Students' experiences of online support in business management education.
Mtshali, Muntuwenkosi Abraham.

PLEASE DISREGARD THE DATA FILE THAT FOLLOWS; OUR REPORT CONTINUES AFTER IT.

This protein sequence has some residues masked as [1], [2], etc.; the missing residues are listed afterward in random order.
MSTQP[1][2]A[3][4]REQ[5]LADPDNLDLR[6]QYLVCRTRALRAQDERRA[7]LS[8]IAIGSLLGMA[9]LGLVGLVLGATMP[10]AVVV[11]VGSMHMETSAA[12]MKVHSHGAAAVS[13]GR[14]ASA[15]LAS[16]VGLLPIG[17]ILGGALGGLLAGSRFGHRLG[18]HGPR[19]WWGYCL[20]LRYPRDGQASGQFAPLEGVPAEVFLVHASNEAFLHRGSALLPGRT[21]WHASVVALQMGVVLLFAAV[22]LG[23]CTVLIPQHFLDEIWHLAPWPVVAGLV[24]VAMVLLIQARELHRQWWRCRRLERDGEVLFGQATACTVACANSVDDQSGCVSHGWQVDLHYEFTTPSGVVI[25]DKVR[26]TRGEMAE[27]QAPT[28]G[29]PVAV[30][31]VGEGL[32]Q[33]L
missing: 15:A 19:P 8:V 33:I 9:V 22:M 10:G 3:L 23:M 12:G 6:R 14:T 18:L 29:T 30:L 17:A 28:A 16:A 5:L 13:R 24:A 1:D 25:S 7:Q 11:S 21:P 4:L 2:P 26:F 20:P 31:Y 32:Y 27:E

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Learning using online technology has become a popular strategy for addressing diverse learning needs of students in higher education institutions. This strategy is often used to enable students in overcrowded classrooms to gain extended access to their lecturers as not all students are able to consult with their lecturers during normal consultation times. This study was also conducted in the context of a course offering with a large class size where students encountered problems with consultation times that clashed with other lectures they had to attend. The use of online support to complement face-to-face lectures in this course was inspired by the adoption of the Modular-object-oriented and dynamic learning environment (Moodle) learning management system (LMS) by the university as its official LMS. LMS was initially used as an online consultative-forum but was then used as a mechanism to support teaching and learning.by using its various functional properties. Case studies as learning activities were analysed and discussed through online chats and online discussion forums while assignments were accomplished and submitted electronically via Turnitin. Learning resources such as lecture notes and work schedules were also conveyed to students through the LMS. The purpose of this study therefore was to explore students’ experiences of online support in Business Management Education by pursuing the following critical research questions: 1. What are student’s experiences of online-support in Business Management Education? 2. How do these experiences relate to students learning in Business Management Education? 3. Why do these experiences relate to students’ learning in Business Management Education the way they did? Fifteen students in a BME second-year level of study were selected using phenomenographic sampling for purposive variation. This sample was varied according to age, gender, race, background and the regularity with which students engaged with the LMS during the semester. A Mixed-method research was used where a combination of qualitative and quantitative methods of collecting data were deployed. Phenomenography was used as an approach to qualitative research. This approach guided the methods according to which qualitative sampling was conducted, data was collected and also analyzed. A questionnaire was used as a means to confirm the validity of qualitative findings. The research process led to the emergence of the following categories of description as findings in phenomenographic research: repository of resources, support for learning, complexities of epistemological access, conduit for communication, the social effect on learning, and the cognitive effect on learning. The study proposes insights for pedagogy in BME. It goes on to suggest the design of a method of socializing students into online-supported learning, and also to augment the basic computer-literacy course offered to new students at entry level to include elements of online learning. It also proposes a shift from traditional ways of transacting teaching and learning in BME that heavily rely on face-to-face lectures, to include online learning. Importantly, the study deepens insights into the epistemological access challenges that contemporary South African students are likely to encounter. Finally, this study proposes a model for LMS mediated case-based pedagogy for Business Management Education.